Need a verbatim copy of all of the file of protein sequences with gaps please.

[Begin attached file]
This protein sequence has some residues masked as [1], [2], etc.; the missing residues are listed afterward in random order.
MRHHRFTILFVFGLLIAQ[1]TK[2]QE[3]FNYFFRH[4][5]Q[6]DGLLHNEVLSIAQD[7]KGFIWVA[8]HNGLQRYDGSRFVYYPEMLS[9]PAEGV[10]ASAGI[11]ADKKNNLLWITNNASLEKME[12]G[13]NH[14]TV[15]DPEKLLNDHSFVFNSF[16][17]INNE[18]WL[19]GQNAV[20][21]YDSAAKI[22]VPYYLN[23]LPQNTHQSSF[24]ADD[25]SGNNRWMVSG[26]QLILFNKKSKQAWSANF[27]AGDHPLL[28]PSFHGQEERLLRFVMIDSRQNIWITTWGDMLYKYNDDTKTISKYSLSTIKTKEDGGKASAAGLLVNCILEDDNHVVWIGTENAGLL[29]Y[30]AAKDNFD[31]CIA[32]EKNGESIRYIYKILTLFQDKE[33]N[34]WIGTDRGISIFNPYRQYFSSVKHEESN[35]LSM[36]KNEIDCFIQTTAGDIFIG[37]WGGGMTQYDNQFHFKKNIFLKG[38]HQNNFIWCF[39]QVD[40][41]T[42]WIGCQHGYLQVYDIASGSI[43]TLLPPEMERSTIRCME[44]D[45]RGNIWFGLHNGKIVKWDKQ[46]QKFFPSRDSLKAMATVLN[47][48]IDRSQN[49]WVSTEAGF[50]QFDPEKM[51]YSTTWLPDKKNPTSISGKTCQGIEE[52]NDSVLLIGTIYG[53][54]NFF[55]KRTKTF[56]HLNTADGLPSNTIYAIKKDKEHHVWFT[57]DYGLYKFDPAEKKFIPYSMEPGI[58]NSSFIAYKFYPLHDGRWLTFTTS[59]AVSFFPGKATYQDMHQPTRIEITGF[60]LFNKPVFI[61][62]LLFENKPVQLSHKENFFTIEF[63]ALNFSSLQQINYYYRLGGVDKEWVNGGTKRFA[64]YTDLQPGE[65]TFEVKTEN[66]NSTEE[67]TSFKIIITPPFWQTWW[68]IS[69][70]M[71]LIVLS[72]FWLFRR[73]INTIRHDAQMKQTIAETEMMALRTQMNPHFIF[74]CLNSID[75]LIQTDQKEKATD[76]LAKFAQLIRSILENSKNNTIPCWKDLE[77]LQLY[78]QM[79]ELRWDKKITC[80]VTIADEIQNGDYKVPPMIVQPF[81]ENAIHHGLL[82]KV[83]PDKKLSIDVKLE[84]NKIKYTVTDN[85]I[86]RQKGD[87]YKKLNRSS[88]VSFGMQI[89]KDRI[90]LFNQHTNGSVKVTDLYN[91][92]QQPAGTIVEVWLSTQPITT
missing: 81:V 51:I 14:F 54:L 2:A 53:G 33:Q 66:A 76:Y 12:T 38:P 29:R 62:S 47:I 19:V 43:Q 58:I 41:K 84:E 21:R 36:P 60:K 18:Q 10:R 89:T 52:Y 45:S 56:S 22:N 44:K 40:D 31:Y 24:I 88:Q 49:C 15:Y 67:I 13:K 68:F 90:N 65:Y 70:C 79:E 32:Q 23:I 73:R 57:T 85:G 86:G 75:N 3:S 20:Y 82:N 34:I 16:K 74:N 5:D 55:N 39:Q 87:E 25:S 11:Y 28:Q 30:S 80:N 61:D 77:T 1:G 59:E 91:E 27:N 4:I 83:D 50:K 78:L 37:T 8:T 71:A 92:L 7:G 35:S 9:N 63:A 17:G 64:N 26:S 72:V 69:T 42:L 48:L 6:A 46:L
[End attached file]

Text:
This protein sequence has some residues masked as [1], [2], etc.; the missing residues are listed afterward in random order.
MRHHRFTILFVFGLLIAQ[1]TK[2]QE[3]FNYFFRH[4][5]Q[6]DGLLHNEVLSIAQD[7]KGFIWVA[8]HNGLQRYDGSRFVYYPEMLS[9]PAEGV[10]ASAGI[11]ADKKNNLLWITNNASLEKME[12]G[13]NH[14]TV[15]DPEKLLNDHSFVFNSF[16][17]INNE[18]WL[19]GQNAV[20][21]YDSAAKI[22]VPYYLN[23]LPQNTHQSSF[24]ADD[25]SGNNRWMVSG[26]QLILFNKKSKQAWSANF[27]AGDHPLL[28]PSFHGQEERLLRFVMIDSRQNIWITTWGDMLYKYNDDTKTISKYSLSTIKTKEDGGKASAAGLLVNCILEDDNHVVWIGTENAGLL[29]Y[30]AAKDNFD[31]CIA[32]EKNGESIRYIYKILTLFQDKE[33]N[34]WIGTDRGISIFNPYRQYFSSVKHEESN[35]LSM[36]KNEIDCFIQTTAGDIFIG[37]WGGGMTQYDNQFHFKKNIFLKG[38]HQNNFIWCF[39]QVD[40][41]T[42]WIGCQHGYLQVYDIASGSI[43]TLLPPEMERSTIRCME[44]D[45]RGNIWFGLHNGKIVKWDKQ[46]QKFFPSRDSLKAMATVLN[47][48]IDRSQN[49]WVSTEAGF[50]QFDPEKM[51]YSTTWLPDKKNPTSISGKTCQGIEE[52]NDSVLLIGTIYG[53][54]NFF[55]KRTKTF[56]HLNTADGLPSNTIYAIKKDKEHHVWFT[57]DYGLYKFDPAEKKFIPYSMEPGI[58]NSSFIAYKFYPLHDGRWLTFTTS[59]AVSFFPGKATYQDMHQPTRIEITGF[60]LFNKPVFI[61][62]LLFENKPVQLSHKENFFTIEF[63]ALNFSSLQQINYYYRLGGVDKEWVNGGTKRFA[64]YTDLQPGE[65]TFEVKTEN[66]NSTEE[67]TSFKIIITPPFWQTWW[68]IS[69][70]M[71]LIVLS[72]FWLFRR[73]INTIRHDAQMKQTIAETEMMALRTQMNPHFIF[74]CLNSID[75]LIQTDQKEKATD[76]LAKFAQLIRSILENSKNNTIPCWKDLE[77]LQLY[78]QM[79]ELRWDKKITC[80]VTIADEIQNGDYKVPPMIVQPF[81]ENAIHHGLL[82]KV[83]PDKKLSIDVKLE[84]NKIKYTVTDN[85]I[86]RQKGD[87]YKKLNRSS[88]VSFGMQI[89]KDRI[90]LFNQHTNGSVKVTDLYN[91][92]QQPAGTIVEVWLSTQPITT
missing: 81:V 51:I 14:F 54:L 2:A 53:G 33:Q 66:A 76:Y 12:T 38:P 29:R 62:S 47:I 19:V 43:Q 58:I 41:K 84:E 21:R 36:P 60:K 18:Q 10:R 89:T 52:Y 45:S 56:S 22:N 44:K 40:D 31:Y 24:I 88:Q 49:C 15:Y 67:I 13:K 68:F 90:N 65:Y 70:C 79:E 32:Q 23:I 73:R 57:T 85:G 86:G 75:N 3:S 20:Y 82:N 34:I 16:K 74:N 5:D 55:N 39:Q 87:E 25:S 11:Y 28:Q 30:S 80:N 61:D 77:T 1:G 59:E 91:E 27:N 4:I 83:D 50:K 78:L 37:T 8:T 71:A 92:L 7:G 35:S 9:N 63:A 17:G 64:N 26:S 72:V 69:T 42:L 48:L 6:A 46:L